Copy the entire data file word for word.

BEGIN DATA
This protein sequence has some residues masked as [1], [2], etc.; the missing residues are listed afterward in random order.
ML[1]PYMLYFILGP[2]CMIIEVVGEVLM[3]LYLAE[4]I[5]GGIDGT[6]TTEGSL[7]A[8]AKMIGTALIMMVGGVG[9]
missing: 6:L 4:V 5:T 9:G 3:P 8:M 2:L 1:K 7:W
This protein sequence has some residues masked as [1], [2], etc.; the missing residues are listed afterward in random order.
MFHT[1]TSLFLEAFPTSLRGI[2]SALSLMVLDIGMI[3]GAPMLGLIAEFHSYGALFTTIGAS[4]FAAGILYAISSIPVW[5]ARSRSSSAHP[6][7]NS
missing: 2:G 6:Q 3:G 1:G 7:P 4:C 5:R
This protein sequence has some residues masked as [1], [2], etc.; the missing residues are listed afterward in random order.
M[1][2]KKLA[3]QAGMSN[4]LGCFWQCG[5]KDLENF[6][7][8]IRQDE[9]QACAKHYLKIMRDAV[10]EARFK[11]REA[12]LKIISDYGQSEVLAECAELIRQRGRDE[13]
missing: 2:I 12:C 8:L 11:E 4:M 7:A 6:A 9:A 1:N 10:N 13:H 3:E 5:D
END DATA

This protein sequence has some residues masked as [1], [2], etc.; the missing residues are listed afterward in random order.
ML[1]PYMLYFILGP[2]CMIIEVVGEVLM[3]LYLAE[4]I[5]GGIDGT[6]TTEGSL[7]A[8]AKMIGTALIMMVGGVG[9]
missing: 6:L 4:V 5:T 9:G 3:P 8:M 2:L 1:K 7:W
This protein sequence has some residues masked as [1], [2], etc.; the missing residues are listed afterward in random order.
MFHT[1]TSLFLEAFPTSLRGI[2]SALSLMVLDIGMI[3]GAPMLGLIAEFHSYGALFTTIGAS[4]FAAGILYAISSIPVW[5]ARSRSSSAHP[6][7]NS
missing: 2:G 6:Q 3:G 1:G 7:P 4:C 5:R
This protein sequence has some residues masked as [1], [2], etc.; the missing residues are listed afterward in random order.
M[1][2]KKLA[3]QAGMSN[4]LGCFWQCG[5]KDLENF[6][7][8]IRQDE[9]QACAKHYLKIMRDAV[10]EARFK[11]REA[12]LKIISDYGQSEVLAECAELIRQRGRDE[13]
missing: 2:I 12:C 8:L 11:E 4:M 7:A 6:A 9:A 1:N 10:N 13:H 3:E 5:D